A focus on the methods of forming and firing clay utilized by ancient civilizations before the advent of glaze technology. Students examine the ceramic works of neo-lithic China, Peru, Iran, and Greece and discuss the concurrent development of similar pottery forms in these cultures. These forms are used as inspirations for ceramic projects designed and made by students. Students work in the studio with clay a minimum of three hours per day.

FRS 124 Musical Theatre Performance Workshop
Students explore different forms of musical theatre through work on solo, duet, and ensemble performances. Emphasis is given to the text and characterization as the foundation of performance in the genre.

FRS 125 Shape Shifters:Literature & Film of Metamorphosis
This course focuses on the aesthetics of metamorphosis, a theme found in the literature of all ages and cultures, cutting across categories from social realism to fantasy. Discussion ranges widely, beginning with fairy tales and myths and continuing with fiction, drama, and contemporary film. Students have opportunities to respond to the material both imaginatively and analytically.

FRS 126 The Gothic: Theory and Practice
An analysis of three major works of Gothic literature - "The Rime of the Ancient Mariner," Frankenstein, and Dracula. Emphasis is on the development of Gothic conventions and the use of Gothic works for entertainment and social criticism. Includes discussion of the film versions of the two novels.

FRS 127 Musicians on Film
Students examine numerous films about performers and composers, including Amadeus, Immortal Beloved, Shine, Hillary and Jackie, and Coal Miner's Daughter, among others. Through outside reading and listening assignments, the viewing of films, and classroom discussion, students not only learn about a variety of composers and performers and their music, but also grapple with contemporary society's views about music and musicians. Students study classical music figures as well as those from jazz and pop traditions

FRS 128 Media Images of Teachers and Schools
Students examine media representations of teachers and schools including television and film. We will read excerpts from a variety of books (both fiction and nonfiction) as well as view and analyze visual depictions of schoolteachers and students in school

FRS 129 Salem Witchcraft
What caused the witch scare in 17th-century Salem? Strained family relations? Social tensions unleashed by the forces of commercialization? Hallucinations arising from microfungi in a bad barley crop? This course examines these and other explanations as a means of exploring the nature of historical method and interpretation

FRS 130 Death and Dying
An interdisciplinary exploration of death both from the point of view of those dying and those caring for them. The course makes use of a textbook, novels, short stories, and videos. Guest lectures are given by professionals concerned with death, and there will be a field trip to a funeral home

FRS 131 Utopian Literature and Religion
The course traces utopian themes through a number of ancient Greek, Jewish, and Christian texts, paying special attention to the role of utopia in religious thought and the role of religion in utopian thought. We will end by examining a few of the many utopian visions in more recent Western literature, including some science fiction literature and film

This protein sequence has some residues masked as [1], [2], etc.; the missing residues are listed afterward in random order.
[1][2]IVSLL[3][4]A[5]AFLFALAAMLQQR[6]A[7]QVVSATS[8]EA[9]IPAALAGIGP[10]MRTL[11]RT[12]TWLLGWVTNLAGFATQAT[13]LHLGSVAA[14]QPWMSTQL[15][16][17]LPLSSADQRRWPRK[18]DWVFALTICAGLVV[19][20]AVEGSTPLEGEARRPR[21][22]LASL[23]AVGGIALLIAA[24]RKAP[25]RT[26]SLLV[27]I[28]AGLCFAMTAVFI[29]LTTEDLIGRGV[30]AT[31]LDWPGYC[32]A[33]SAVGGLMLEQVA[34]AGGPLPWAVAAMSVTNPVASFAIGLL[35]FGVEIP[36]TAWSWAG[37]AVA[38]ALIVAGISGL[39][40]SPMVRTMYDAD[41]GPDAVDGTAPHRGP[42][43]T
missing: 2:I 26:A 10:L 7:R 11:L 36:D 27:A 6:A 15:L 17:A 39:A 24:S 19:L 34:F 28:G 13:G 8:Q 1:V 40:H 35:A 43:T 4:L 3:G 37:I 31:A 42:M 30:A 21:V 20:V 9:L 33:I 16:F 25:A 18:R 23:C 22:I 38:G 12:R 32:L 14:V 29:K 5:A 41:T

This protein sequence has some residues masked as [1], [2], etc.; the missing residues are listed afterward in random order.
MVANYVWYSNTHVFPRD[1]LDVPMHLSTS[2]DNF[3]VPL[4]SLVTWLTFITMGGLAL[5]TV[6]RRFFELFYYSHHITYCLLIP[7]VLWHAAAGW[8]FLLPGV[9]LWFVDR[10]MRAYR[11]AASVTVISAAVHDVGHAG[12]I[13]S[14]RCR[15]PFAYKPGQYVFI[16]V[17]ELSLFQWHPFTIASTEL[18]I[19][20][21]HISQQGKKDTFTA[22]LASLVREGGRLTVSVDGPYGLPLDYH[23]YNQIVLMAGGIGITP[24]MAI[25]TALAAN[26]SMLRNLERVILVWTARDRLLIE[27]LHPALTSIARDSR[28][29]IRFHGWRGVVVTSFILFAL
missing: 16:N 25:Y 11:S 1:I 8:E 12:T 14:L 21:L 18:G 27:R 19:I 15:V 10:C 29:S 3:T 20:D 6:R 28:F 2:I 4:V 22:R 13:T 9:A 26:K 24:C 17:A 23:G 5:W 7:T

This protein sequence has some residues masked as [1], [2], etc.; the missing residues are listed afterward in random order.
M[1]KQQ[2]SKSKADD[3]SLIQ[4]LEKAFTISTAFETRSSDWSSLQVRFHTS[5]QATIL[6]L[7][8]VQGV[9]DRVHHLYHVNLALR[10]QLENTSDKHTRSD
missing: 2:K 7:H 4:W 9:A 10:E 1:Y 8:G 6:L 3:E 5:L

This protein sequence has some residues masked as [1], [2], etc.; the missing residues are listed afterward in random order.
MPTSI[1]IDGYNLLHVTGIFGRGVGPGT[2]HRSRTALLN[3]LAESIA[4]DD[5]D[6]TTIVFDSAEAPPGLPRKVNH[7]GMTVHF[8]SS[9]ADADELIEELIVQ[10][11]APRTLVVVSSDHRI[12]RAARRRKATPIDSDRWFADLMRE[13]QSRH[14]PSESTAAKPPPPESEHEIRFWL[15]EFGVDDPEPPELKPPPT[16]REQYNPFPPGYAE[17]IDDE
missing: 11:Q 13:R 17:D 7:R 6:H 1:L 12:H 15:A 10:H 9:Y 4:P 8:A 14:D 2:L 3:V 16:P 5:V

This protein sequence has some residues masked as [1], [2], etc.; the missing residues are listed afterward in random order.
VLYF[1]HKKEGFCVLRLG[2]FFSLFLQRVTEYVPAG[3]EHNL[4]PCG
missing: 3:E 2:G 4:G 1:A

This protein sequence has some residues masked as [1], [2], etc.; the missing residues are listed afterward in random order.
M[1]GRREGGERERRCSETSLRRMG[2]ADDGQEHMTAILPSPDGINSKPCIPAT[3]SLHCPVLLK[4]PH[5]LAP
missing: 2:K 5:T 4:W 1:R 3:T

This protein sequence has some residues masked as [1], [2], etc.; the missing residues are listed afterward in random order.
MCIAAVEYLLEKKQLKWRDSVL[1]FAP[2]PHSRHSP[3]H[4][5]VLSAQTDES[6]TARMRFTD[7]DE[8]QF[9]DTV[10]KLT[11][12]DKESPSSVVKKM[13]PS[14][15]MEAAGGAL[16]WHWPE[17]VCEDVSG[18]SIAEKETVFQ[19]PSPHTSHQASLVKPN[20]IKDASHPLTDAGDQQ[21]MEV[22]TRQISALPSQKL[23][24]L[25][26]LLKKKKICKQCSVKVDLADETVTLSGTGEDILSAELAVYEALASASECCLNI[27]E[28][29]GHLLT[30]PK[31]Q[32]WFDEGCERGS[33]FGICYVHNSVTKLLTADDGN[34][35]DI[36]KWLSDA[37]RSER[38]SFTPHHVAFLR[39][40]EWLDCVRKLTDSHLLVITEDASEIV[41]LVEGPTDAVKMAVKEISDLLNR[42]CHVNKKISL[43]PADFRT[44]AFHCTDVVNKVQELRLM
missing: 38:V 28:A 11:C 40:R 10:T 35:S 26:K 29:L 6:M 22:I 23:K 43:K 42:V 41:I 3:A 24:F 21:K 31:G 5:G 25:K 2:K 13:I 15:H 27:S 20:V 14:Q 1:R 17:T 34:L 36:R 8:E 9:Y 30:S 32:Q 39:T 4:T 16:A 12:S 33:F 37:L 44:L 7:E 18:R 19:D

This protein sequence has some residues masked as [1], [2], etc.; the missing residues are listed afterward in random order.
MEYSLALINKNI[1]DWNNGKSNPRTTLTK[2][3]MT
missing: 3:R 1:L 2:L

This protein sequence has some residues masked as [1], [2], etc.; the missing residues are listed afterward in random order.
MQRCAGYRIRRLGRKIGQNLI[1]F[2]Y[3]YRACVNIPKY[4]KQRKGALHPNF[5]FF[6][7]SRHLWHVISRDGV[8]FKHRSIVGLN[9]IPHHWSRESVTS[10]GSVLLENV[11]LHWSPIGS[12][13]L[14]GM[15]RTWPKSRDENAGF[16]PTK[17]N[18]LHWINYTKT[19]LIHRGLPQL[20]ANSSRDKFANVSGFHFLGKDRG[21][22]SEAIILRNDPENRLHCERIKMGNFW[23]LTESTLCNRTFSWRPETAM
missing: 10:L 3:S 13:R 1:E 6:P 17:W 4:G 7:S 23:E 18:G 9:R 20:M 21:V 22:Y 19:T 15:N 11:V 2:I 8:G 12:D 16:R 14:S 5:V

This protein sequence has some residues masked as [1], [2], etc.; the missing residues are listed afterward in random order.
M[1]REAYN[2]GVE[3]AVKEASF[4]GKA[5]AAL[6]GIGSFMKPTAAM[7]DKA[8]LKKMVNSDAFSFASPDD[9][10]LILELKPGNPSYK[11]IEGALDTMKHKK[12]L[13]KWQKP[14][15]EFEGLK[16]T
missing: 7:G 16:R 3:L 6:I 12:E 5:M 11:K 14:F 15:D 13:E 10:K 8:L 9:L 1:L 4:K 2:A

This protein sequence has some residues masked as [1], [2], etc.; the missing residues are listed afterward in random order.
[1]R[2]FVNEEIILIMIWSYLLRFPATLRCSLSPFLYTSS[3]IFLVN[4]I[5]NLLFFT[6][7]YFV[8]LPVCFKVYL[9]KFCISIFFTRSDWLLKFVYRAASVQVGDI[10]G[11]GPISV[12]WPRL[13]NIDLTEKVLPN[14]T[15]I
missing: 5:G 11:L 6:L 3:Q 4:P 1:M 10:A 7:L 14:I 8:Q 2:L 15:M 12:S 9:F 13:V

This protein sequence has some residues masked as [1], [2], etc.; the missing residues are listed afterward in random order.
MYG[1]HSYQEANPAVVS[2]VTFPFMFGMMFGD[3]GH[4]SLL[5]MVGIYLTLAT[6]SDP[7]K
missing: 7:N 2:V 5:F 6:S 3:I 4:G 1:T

FRS 132 Your Automobile, Our Environment
No other invention has had such a dramatic impact on human lifestyles and the environment as the automobile. The course explores the social and environmental impact that our perceived need for personal transportation has had. Environmental impact is explored from a number of perspectives including: origins of the automobile and its evolution; impact of manufacturing technology; automobile utilization impacts on natural resources, climate, and the atmosphere; the impact of the automobile on urban design and potential alternatives to personal transportation.

FRS 133 Unorthodox Medicinal Remedies
An examination of the scientific, socio-cultural, political, and ethical implications that surround the use of alternative and complementary, or non-Western medical therapy. There has been a striking increase in consumer awareness and in the use of innovative or unconventional therapies over the past decade or so as the rapidly expanding literature on herbal products, and unorthodox remedies such as iris, natural, faith or ritual healing and biotherapy demonstrates. Additionally, the increase in emerging infectious as well as chronic and drug resistant diseases calls for a strengthening and improvement of unorthodox therapies. This means an increased awareness of the worth of tropical forests, genetic resources, and biodiversity; as well as enhanced technology transfer and scientific capabilities. How do these therapies work and what ethical issues surround their use. Students work in groups to develop an understanding of how socio-cultural values may be linked to scientific understanding and awareness of non-mainstream therapies and also explore the ramifications of unorthodox therapies

FRS 134 Introduction to Birding
The goal of this course is to learn techniques of bird identification including physical characteristics, behavior, and song. Emphasis is placed on birds found in Kentucky in January. Bird anatomy as it relates to identification and flight is discussed. Most morning sessions consist of field identification. Afternoon sessions are instructional. An overnight field trip to Land Between the Lakes to observe eagles is planned. Two-half day field trips are also planned.